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Nathaniel Rateliff at Red Rocks

George Petersen • November 2020Production Profile • November 5, 2020

Brown Note Productions supported Covid-safe shows at Colorado’s Red Rocks Amphitheatre. Photo by Rett RogersSo far, 2020 has been a sadly recurring tale. Popular Americana, folk and R&B artist Nathaniel Rateliff is highly regarded by both critics and fans alike, both as a solo performer as well as with his Nathaniel Rateliff and The Night Sweats high-energy R&B band. To promote his current And It’s Still Alright solo album, Rateliff kicked off a tour in March at the State Theatre in Minneapolis, MN. And after that tour, he’d be opening for Bob Dylan’s summer tour. Everything seemed great, until mid-March, when just a few shows into Rateliff’s tour, Covid-19 venue closures put the kibosh on that scenario.

Undaunted, Rateliff went back into the studio, while waiting to continue live performances. Eager to get back out, the Denver-based artist arranged a string of socially distanced shows Sept. 15-21 at the famed Red Rocks Amphitheatre, with proceeds to benefit The Marigold Project, his Colorado-based nonprofit dedicated to economic, social and racial justice.

The main issue was Colorado’s limit of 175 persons per show. With the high rental costs for this 9,525-capacity venue, the economics for small audience shows didn’t make sense. However, as this was a benefit, an affordable rental arrangement was worked out, and the shows — which besides the limited attendance, also included drive-in style FM radio feeds to additional fans in the parking lot and multi-camera video shoots for later release.

Handling audio for the series was the Thornton, CO-based Brown Note Productions (who frequently provides production services at Red Rocks), and they brought in a d&b audiotechnik GSL line array system for the shows.

We chatted with Rateliff’s longtime studio and FOH engineer Jamie Mefford about the Red Rocks series. “Nathaniel loves playing live and wanted to do something,” Mefford explains. “When the tour earlier in the year was cancelled, he was really bummed and he wanted to do it one more time with full production and film it. He does a lot of stuff with The Night Sweats, and this was more folk-oriented and a more intimate show he wanted to bring home, play for hometown fans and film so the world could see it in its full glory, because the next tour will be with The Night Sweats.”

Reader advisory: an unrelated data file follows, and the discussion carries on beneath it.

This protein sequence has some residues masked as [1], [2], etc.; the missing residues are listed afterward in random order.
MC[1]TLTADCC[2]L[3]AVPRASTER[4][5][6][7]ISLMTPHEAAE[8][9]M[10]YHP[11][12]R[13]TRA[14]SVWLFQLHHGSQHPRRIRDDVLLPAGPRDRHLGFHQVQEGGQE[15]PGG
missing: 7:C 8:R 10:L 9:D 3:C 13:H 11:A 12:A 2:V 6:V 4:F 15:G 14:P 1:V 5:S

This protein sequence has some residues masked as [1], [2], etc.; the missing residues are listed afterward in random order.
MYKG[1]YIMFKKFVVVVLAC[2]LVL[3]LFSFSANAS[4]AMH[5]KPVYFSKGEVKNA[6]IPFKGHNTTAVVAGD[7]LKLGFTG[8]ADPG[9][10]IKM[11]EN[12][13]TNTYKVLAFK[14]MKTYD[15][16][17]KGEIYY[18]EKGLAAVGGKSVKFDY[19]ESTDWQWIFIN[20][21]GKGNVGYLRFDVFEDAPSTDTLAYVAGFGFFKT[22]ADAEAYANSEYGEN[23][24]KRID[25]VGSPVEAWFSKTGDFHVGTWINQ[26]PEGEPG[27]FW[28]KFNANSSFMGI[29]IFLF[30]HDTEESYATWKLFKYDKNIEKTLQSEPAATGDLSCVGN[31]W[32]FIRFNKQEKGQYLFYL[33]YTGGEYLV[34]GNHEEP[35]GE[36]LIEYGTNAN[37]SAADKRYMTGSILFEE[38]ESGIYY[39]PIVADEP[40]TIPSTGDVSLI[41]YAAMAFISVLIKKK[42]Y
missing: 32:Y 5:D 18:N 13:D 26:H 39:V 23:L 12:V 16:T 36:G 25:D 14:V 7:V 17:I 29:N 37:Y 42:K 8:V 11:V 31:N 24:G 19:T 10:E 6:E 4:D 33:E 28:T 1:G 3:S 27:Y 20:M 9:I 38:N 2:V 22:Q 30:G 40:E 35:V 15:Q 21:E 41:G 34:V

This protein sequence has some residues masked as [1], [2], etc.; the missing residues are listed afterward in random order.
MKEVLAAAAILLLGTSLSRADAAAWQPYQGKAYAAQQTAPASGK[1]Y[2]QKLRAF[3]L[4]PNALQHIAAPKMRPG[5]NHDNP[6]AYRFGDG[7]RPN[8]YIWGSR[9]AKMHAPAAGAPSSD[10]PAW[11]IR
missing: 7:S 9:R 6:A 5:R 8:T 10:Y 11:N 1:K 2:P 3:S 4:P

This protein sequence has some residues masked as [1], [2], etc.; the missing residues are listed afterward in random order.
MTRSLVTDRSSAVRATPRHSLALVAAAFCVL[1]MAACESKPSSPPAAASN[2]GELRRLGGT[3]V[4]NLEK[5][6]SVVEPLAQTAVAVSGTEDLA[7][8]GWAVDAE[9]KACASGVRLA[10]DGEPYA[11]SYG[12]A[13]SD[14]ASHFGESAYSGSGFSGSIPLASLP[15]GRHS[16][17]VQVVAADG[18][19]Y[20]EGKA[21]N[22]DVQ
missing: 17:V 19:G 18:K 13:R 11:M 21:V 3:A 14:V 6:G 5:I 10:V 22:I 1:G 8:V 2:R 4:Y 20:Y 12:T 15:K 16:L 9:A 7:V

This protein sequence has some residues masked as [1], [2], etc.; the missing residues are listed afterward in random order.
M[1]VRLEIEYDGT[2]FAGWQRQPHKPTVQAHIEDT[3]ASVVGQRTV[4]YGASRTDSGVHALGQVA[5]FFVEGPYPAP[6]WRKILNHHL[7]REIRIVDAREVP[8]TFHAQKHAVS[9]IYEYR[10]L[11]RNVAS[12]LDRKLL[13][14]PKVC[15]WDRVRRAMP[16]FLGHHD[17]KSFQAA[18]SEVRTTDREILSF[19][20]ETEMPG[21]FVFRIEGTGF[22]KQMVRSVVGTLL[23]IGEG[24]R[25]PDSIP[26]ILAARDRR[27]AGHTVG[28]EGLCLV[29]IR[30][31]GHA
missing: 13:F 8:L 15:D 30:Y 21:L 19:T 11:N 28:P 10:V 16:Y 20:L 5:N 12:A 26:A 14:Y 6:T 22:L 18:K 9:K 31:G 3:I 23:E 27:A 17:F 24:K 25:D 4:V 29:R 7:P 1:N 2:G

Nathaniel Rateliff played five shows at Red Rocks in September. Photo by Rett Rogers

‡‡         Lots of Changes

The Red Rocks shows featured Rateliff with the players in his core Denver band, some of whom are in The Night Sweats. For a different flavor, Rateliff swapped the horn section for a four-piece string section and added another drummer, making it totally different from his usual configuration.

There were also a few shifts in personnel. The band’s production manager, David Gleeson, usually mixes monitors, but he was in Scotland and couldn’t make the show. For monitors, Mefford turned to touring veteran Xandy Whitesel, the FOH engineer for indie folk band Bon Iver, who sometimes fills in on FOH for Rateliff when Mefford is unavailable.

In terms of FOH consoles, Mefford switched from the Avid platform to a Yamaha RIVAGE PM10. “I’m really happy with it. The PM10 is outstanding, and don’t think I am ever going to look back. I’m mostly mixing in the box, but I also carry a spring reverb. On this last record, Nathaniel recorded through an AKG spring reverb and wanted to capture that sound live, so we bought a couple Benson Amps spring reverb units, which sound great. I also carry a Bricasti reverb, which sounds amazing and does things that no plug-in can duplicate. I usually tour with a Rupert Neve Designs Master Buss Compressor and some Distressors I have in my rack, but I didn’t need them this time — the onboard Yamaha reverbs and the PM10’s Rupert Neve EQs sound great. We do a lot of fly-in dates, and I wanted to use as little extra gear as I could.”

‡‡         Capturing That Rateliff Sound